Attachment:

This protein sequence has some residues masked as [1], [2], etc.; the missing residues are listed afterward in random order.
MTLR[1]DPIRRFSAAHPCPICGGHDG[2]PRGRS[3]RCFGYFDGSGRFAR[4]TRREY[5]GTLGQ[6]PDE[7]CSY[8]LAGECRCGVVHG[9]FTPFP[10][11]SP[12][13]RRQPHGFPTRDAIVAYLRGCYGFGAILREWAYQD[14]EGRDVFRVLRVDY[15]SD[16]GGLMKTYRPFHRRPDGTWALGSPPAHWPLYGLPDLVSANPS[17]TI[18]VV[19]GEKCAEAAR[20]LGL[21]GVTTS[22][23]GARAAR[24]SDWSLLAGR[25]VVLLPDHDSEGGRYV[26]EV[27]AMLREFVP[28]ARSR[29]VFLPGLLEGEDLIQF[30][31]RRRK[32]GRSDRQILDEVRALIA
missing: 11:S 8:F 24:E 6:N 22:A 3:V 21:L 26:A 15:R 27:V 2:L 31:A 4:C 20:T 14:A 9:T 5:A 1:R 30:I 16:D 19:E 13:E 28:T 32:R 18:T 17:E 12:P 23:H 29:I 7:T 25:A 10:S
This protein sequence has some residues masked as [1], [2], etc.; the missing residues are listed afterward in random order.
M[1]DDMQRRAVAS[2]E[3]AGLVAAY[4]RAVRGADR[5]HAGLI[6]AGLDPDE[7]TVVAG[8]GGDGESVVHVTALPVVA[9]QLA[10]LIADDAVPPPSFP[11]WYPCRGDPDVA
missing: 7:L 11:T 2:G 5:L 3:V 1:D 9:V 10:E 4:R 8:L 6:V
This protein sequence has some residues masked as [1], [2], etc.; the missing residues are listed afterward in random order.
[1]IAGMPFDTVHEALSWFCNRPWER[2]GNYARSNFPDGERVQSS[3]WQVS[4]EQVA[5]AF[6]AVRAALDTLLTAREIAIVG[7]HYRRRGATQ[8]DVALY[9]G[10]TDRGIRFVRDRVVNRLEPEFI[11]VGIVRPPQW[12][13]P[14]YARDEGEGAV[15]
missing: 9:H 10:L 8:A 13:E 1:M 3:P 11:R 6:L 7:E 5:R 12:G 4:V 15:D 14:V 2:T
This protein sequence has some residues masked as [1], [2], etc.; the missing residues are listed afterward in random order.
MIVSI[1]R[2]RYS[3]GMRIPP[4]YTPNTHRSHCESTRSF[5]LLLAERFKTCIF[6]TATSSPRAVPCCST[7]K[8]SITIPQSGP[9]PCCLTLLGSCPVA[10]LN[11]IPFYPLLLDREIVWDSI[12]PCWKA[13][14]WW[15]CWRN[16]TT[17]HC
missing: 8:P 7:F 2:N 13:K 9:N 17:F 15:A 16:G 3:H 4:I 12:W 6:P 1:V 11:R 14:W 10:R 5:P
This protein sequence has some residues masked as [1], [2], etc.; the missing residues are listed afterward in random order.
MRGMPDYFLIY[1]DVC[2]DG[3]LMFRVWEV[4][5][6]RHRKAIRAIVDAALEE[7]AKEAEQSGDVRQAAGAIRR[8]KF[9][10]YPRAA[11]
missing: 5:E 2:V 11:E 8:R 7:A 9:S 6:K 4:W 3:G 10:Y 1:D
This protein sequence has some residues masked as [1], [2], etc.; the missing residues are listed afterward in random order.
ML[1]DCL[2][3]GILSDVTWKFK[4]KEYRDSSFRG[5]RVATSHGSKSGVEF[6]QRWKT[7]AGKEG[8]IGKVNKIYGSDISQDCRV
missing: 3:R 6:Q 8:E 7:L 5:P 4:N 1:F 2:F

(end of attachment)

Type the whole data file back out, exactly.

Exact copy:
This protein sequence has some residues masked as [1], [2], etc.; the missing residues are listed afterward in random order.
MTLR[1]DPIRRFSAAHPCPICGGHDG[2]PRGRS[3]RCFGYFDGSGRFAR[4]TRREY[5]GTLGQ[6]PDE[7]CSY[8]LAGECRCGVVHG[9]FTPFP[10][11]SP[12][13]RRQPHGFPTRDAIVAYLRGCYGFGAILREWAYQD[14]EGRDVFRVLRVDY[15]SD[16]GGLMKTYRPFHRRPDGTWALGSPPAHWPLYGLPDLVSANPS[17]TI[18]VV[19]GEKCAEAAR[20]LGL[21]GVTTS[22][23]GARAAR[24]SDWSLLAGR[25]VVLLPDHDSEGGRYV[26]EV[27]AMLREFVP[28]ARSR[29]VFLPGLLEGEDLIQF[30][31]RRRK[32]GRSDRQILDEVRALIA
missing: 11:S 8:F 24:E 6:N 22:A 3:V 21:L 26:A 15:R 27:V 2:L 31:A 4:C 20:T 14:A 9:T 5:A 1:R 30:I 16:D 19:E 13:E 28:T 32:R 18:T 17:E 12:P 23:H 29:I 7:T 25:A 10:S
This protein sequence has some residues masked as [1], [2], etc.; the missing residues are listed afterward in random order.
M[1]DDMQRRAVAS[2]E[3]AGLVAAY[4]RAVRGADR[5]HAGLI[6]AGLDPDE[7]TVVAG[8]GGDGESVVHVTALPVVA[9]QLA[10]LIADDAVPPPSFP[11]WYPCRGDPDVA
missing: 7:L 11:T 2:G 5:L 3:V 1:D 9:V 10:E 4:R 8:L 6:V
This protein sequence has some residues masked as [1], [2], etc.; the missing residues are listed afterward in random order.
[1]IAGMPFDTVHEALSWFCNRPWER[2]GNYARSNFPDGERVQSS[3]WQVS[4]EQVA[5]AF[6]AVRAALDTLLTAREIAIVG[7]HYRRRGATQ[8]DVALY[9]G[10]TDRGIRFVRDRVVNRLEPEFI[11]VGIVRPPQW[12][13]P[14]YARDEGEGAV[15]
missing: 9:H 10:L 8:A 13:E 1:M 3:P 11:R 6:L 7:E 5:R 12:G 4:V 15:D 14:V 2:T
This protein sequence has some residues masked as [1], [2], etc.; the missing residues are listed afterward in random order.
MIVSI[1]R[2]RYS[3]GMRIPP[4]YTPNTHRSHCESTRSF[5]LLLAERFKTCIF[6]TATSSPRAVPCCST[7]K[8]SITIPQSGP[9]PCCLTLLGSCPVA[10]LN[11]IPFYPLLLDREIVWDSI[12]PCWKA[13][14]WW[15]CWRN[16]TT[17]HC
missing: 8:P 7:F 2:N 13:K 9:N 17:F 15:A 16:G 3:H 4:I 12:W 6:P 1:V 11:R 14:W 10:R 5:P
This protein sequence has some residues masked as [1], [2], etc.; the missing residues are listed afterward in random order.
MRGMPDYFLIY[1]DVC[2]DG[3]LMFRVWEV[4][5][6]RHRKAIRAIVDAALEE[7]AKEAEQSGDVRQAAGAIRR[8]KF[9][10]YPRAA[11]
missing: 5:E 2:V 11:E 8:R 7:A 9:S 6:K 4:W 3:G 10:Y 1:D
This protein sequence has some residues masked as [1], [2], etc.; the missing residues are listed afterward in random order.
ML[1]DCL[2][3]GILSDVTWKFK[4]KEYRDSSFRG[5]RVATSHGSKSGVEF[6]QRWKT[7]AGKEG[8]IGKVNKIYGSDISQDCRV
missing: 3:R 6:Q 8:E 7:L 5:P 4:N 1:F 2:F